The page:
A monstrous yellow beetle also met a watery grave that night when it inadvertently strayed into the shower. In spite of mass research into the Dale Fort library of Coleoptera it could not be identified and became known as the Coleopte Gigantica Trewickii:
Tenby Museum on Saturday was much more calm and welcoming. It is an excellent museum, built high on the site of a medieval castle. It is run by a voluntary committee and the hon. curator, Mr Harrison, in a brief talk, introduced us to the history of the area.
After a picnic lunch, high above Tenby sands, we travelled to Carew Castle, tidal mill and cross. We approached the early 13c castle from the mill-stream side, admiring the unusual combination of a massive defensive fortress with the delicate oriel windows of a Tudor residence. We were told that the building is being taken over by the National Trust this month. The French tidal-mill nearby won an award for restoration in
the 1970s but already seems broken and neglected. In theory sea-water enters the mill-stream at high tide and is dammed and controlled by lock gets. Near the entrance to the castle is one of the finest wheel-headed Celtic crosses in Britain, commemorating King Margiteut.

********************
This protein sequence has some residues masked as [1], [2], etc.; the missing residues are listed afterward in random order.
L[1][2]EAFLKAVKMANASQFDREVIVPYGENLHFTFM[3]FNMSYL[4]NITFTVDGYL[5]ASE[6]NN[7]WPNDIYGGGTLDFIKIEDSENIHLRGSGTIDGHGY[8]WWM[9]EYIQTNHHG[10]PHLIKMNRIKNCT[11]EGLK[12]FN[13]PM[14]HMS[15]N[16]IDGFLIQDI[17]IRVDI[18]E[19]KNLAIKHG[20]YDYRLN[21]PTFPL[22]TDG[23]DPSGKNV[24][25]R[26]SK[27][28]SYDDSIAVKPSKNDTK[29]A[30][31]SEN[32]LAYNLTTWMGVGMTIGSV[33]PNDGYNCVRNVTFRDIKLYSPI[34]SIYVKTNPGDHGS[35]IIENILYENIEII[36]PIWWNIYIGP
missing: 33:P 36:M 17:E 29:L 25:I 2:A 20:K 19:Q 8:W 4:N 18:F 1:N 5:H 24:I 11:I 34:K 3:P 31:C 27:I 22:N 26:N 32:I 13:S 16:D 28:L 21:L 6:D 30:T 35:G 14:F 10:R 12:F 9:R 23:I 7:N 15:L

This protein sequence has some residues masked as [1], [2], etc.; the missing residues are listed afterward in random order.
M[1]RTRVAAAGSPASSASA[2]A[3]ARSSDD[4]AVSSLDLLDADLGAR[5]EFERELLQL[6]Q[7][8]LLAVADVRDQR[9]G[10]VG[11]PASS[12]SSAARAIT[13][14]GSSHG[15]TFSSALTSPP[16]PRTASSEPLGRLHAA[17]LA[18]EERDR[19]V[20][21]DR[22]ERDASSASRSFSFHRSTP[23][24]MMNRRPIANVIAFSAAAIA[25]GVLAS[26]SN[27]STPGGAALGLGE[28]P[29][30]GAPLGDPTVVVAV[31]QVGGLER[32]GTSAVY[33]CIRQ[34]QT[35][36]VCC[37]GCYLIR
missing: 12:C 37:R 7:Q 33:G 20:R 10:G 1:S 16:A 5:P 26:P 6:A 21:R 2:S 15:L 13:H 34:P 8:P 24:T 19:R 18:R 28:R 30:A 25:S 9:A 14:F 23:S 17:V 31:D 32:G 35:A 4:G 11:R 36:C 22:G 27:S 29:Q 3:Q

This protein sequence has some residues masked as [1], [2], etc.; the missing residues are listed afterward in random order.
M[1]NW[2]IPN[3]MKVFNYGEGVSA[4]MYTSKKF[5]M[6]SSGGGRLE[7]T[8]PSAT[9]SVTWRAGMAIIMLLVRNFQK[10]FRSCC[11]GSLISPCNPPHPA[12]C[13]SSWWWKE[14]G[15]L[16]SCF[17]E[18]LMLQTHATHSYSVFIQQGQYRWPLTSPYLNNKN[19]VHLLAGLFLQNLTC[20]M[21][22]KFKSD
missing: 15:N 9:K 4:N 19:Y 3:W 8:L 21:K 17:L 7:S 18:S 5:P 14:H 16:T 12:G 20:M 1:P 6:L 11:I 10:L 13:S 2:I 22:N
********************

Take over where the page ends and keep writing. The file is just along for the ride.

On Sunday morning the more self-destructive of us dragged ourselves up for an early morning coastal walk in the rain, before setting off for home. En route we enjoyed a Private opening of the gates in front of Llawaden Castle and later cast quizzical eyes over the restoration of Mordinium Roman amphitheatre.
Our Welsh trip was a most stimulating success, mainly due to Peter Griffiths’ excellent organisation and good-humoured shepherding. Our thanks to Professor Grimes for his spirited leadership on Thursday and Friday, to Jenny Griffiths, our chief navigator, and to Pete himself
and Hans Porges, the co-drivers who transported us so safely and smoothly, finally back to Barnet and 1983.
FROM BOOK BOX TO LIBRARY
For many years what is now the HADAS ‘library’ was carried by our previous Hon. Librarian, George Ingram, from his home to the Burroughs for display at monthly meetings. It started life as 34 books in a blue cardboard suitcase, lived in George’s spare room, and was faithfully tended by him.
Over the years the collection grew, mostly through the addition of books kindly contributed by HADAS members, and co-incidentally, as George and his spare room both felt that enough was enough, the Society was offered a small room at Avenue House which it was decided to use as a library-cum-workroom. Shelves were installed, the books transferred, and George gracefully retired after many years of sterling work.